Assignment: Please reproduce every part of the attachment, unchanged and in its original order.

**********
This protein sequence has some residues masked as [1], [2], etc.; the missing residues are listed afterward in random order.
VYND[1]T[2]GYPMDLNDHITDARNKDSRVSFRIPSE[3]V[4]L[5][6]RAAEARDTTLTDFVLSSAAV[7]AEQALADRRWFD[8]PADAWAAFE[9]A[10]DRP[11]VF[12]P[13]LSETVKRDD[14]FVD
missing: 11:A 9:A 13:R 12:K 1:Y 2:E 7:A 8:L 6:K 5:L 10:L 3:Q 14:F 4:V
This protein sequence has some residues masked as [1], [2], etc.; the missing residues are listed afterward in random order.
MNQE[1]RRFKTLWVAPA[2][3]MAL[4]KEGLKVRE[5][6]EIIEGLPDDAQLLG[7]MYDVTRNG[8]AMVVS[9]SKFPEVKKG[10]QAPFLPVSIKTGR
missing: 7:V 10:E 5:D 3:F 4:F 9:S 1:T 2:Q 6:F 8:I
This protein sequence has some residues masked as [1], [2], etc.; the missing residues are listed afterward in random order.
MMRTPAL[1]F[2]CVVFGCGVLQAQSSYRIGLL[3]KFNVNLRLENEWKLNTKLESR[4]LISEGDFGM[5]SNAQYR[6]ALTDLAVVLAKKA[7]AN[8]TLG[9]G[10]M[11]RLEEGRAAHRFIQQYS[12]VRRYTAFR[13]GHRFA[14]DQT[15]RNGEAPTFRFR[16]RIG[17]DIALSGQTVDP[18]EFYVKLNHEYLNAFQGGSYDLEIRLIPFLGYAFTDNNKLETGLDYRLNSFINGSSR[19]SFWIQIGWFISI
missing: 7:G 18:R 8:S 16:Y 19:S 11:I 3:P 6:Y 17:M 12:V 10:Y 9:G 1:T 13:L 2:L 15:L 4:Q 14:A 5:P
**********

This protein sequence has some residues masked as [1], [2], etc.; the missing residues are listed afterward in random order.
VYND[1]T[2]GYPMDLNDHITDARNKDSRVSFRIPSE[3]V[4]L[5][6]RAAEARDTTLTDFVLSSAAV[7]AEQALADRRWFD[8]PADAWAAFE[9]A[10]DRP[11]VF[12]P[13]LSETVKRDD[14]FVD
missing: 11:A 9:A 13:R 12:K 1:Y 2:E 7:A 8:L 6:K 5:L 10:L 3:Q 14:F 4:V
This protein sequence has some residues masked as [1], [2], etc.; the missing residues are listed afterward in random order.
MNQE[1]RRFKTLWVAPA[2][3]MAL[4]KEGLKVRE[5][6]EIIEGLPDDAQLLG[7]MYDVTRNG[8]AMVVS[9]SKFPEVKKG[10]QAPFLPVSIKTGR
missing: 7:V 10:E 5:D 3:F 4:F 9:S 1:T 2:Q 6:F 8:I
This protein sequence has some residues masked as [1], [2], etc.; the missing residues are listed afterward in random order.
MMRTPAL[1]F[2]CVVFGCGVLQAQSSYRIGLL[3]KFNVNLRLENEWKLNTKLESR[4]LISEGDFGM[5]SNAQYR[6]ALTDLAVVLAKKA[7]AN[8]TLG[9]G[10]M[11]RLEEGRAAHRFIQQYS[12]VRRYTAFR[13]GHRFA[14]DQT[15]RNGEAPTFRFR[16]RIG[17]DIALSGQTVDP[18]EFYVKLNHEYLNAFQGGSYDLEIRLIPFLGYAFTDNNKLETGLDYRLNSFINGSSR[19]SFWIQIGWFISI
missing: 7:G 18:R 8:S 16:Y 19:S 11:I 3:P 6:Y 17:M 12:V 10:Y 9:G 1:T 13:L 2:L 15:L 4:Q 14:A 5:P